Part of the HCS folklore is wrong. I had people like Sonny Terry and Brownie McGee, and Big Bill Broonzy to my home but not to HCS. Somehow we crammed them into Val and my tiny flat in Greenford. I could not take them to HCS mainly because of the problems they would have with their agents and their professional engagements. Although I did have one or two there in the end, like Rambling Jack Elliott. However, it was true that Brother John Sellers and a friend did start knocking on doors very early one morning looking for me as they had lost my address. And, yes, this did not endear me to the neighbours!
BG: I remember that there were some strict musical divisions in the Society and around HCS. There were the traditional jazz folk who went mainly to the South Harrow Jazz Club; the Modern Jazz group swooning over the MJQ; The Blues aficionados; and the early stirrings of English Rhythm and Blues and Rock and Roll. There were great debates amongst the boys.
PO: there were indeed. And lots of enthusiasm for this "new" music. I organised with Bruce Stiles a Harrow Jazz Society. There had been George Webb and his Dixielanders and, I think, an Australian band led by Graeme Bell who had been playing at a big concert in London. So we thought this would be a good time to announce what we were doing in Harrow. The chairman was very stuffy about it but asked what kind of jazz interested us, Miff Mole or what? I said not particularly that, and he immediately said that I was a "jazz purist". So we announced that the Harrow Jazz Purist Society had been formed! There was a lot of laughter in the audience but it imprinted its name on many. We ran it for several years and the Fourth Harrow Rover Crew very generously lent us their HQ building, The Stables in Blaiwith Road, for our meetings. They were very decent and let me have it rent free. It had just the right kind of atmosphere.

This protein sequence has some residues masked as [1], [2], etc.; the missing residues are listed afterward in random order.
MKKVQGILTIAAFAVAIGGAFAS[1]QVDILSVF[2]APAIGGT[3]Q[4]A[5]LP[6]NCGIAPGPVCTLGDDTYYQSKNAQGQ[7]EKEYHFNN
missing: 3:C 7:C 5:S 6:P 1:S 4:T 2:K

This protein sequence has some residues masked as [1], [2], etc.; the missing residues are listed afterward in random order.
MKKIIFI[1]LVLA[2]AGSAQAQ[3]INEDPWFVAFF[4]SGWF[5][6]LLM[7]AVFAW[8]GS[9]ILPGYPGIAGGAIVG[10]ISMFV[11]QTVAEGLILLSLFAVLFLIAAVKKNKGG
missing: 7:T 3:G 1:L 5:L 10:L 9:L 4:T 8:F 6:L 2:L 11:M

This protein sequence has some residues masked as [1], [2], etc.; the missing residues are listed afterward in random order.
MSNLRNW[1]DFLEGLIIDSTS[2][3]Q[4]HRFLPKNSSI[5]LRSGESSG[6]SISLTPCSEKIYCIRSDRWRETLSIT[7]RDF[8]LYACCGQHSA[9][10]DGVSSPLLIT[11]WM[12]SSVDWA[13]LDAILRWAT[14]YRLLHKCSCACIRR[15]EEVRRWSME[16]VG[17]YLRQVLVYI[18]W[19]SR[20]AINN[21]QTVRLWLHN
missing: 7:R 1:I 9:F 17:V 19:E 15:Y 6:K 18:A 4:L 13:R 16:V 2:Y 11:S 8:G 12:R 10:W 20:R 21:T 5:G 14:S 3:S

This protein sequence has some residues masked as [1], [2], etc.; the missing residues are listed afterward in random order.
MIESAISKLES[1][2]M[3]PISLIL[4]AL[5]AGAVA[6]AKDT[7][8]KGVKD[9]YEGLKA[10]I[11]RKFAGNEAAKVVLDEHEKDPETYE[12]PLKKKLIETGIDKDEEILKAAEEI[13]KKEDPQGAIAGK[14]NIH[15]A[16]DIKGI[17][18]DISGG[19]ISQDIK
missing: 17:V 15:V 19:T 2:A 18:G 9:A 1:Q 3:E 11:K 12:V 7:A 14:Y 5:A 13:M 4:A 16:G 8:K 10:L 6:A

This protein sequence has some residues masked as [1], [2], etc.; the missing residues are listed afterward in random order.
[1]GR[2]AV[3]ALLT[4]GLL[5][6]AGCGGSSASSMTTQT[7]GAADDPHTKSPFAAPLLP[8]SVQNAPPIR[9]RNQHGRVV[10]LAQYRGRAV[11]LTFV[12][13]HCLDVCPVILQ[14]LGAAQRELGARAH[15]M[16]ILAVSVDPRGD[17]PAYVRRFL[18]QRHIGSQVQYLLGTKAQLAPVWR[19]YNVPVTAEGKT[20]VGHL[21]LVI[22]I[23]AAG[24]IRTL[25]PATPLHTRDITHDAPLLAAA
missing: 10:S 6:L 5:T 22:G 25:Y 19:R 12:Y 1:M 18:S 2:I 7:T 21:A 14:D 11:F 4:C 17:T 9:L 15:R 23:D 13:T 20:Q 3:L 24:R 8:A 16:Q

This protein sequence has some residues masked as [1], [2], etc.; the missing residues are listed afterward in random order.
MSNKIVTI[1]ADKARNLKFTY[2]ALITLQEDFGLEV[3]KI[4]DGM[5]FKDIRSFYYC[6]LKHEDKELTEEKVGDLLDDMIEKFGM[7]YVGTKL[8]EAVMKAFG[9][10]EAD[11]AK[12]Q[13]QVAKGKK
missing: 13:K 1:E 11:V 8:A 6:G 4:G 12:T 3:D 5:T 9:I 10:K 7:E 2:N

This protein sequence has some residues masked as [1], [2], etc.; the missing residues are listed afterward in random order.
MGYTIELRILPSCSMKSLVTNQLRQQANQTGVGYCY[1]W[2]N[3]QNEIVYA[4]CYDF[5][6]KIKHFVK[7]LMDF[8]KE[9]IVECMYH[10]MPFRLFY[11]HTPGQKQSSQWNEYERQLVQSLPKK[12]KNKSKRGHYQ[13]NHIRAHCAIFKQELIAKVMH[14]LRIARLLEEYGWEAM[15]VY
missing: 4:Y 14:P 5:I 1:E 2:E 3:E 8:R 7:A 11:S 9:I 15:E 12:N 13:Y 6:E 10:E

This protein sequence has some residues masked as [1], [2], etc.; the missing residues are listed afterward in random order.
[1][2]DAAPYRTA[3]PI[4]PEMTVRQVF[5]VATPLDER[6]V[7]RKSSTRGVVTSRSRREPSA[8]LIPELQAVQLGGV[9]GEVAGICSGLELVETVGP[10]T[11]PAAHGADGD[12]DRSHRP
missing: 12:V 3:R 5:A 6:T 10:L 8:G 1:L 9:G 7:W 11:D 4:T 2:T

A lot of people who had taught me were still on the staff when I came back. People like "Swanny" Amos, Harry Webb, Billie Duke, Sammy Watson, the Kings etc., and George Thorne (with whom I did not get on well, an odd man). "Spargo" Rawnsley was there and, I think, related to Colonel Boothman of the Schneider Trophy fame. "Twink" Bradley was still there and full of his fanciful stories!
In the Forties Arthur Askey was a very popular comedian and one of his catch-phrases was "Arty Lar'er" (hearty laughter). We started an informal HCS magazine with the same name - me, Bill Johnson and a chap named Graham Grant Murray-Miles. It went for several editions. I did the drawings and a story or two. But I also did cartoons which I was warned were " a bit too near the edge". Twink Bradley was an terrible generator of stories about himself and I made a collection of these but did not put any name to the subject, I just drew a pair of twinkling glasses beside "a total age of 120 years". Randall Williams blew his top and the magazine was stopped. But it was popular! I remember once when a teacher, Ken Connolly, who had been injured in the leg in the war, was sitting in the Staff Common Room when Bradley came rushing in. Ken looked up and said "Oh, I suppose that the Communists are after you again?". Twink was leaning on his stick and said that he "had ways of keeping them off". He then took his stick and produced a sword from inside. But swordsticks were hardly the order of the day in the HCS Staff Common Room of the early Fifties.
I enjoyed other activities at HCS. We used to do these stage set productions with me designing and painting and Harry Mees doing the construction with his "apprentices". ( BG: I was one, and was awarded my certificate, and another when a twelve foot flat fell on me!). One of the productions I remember particularly was Thornton Wilder's Our Town. I designed it with the bridge coming out into the audience. Harry and I worked on the construction and it was great fun. I did a very abstract set and costumes for A Midsummer Night's Dream. The student playing Bottom brilliantly was Anthony Smith. I still remember his performance and we are still in touch.
My days at HCS were good days. I know that some folk felt that I cut myself off completely when I went to the Architectural Association School. There were two reasons. First, I was then part-time and had to earn most of my living by reviewing - for Arts Review etc. - doing radio programmes and writing for Jazz Journal, Jazz Monthly and Jazz News. None paid very much but together they augmented my income. They did take up quite a lot of time. When the ten-inch LP records came in I also designed record sleeves. The money was ridiculous at £ 15 per sleeve, but that doubled my weekly salary! I could see that I was disengaging myself from HCS and the post at the AA School came up. It was a part-time post as Drawing Master. Norman Anderson had been around for five years and knew the ropes. So the HCS Art department was well-managed and my move gave both of us a new direction.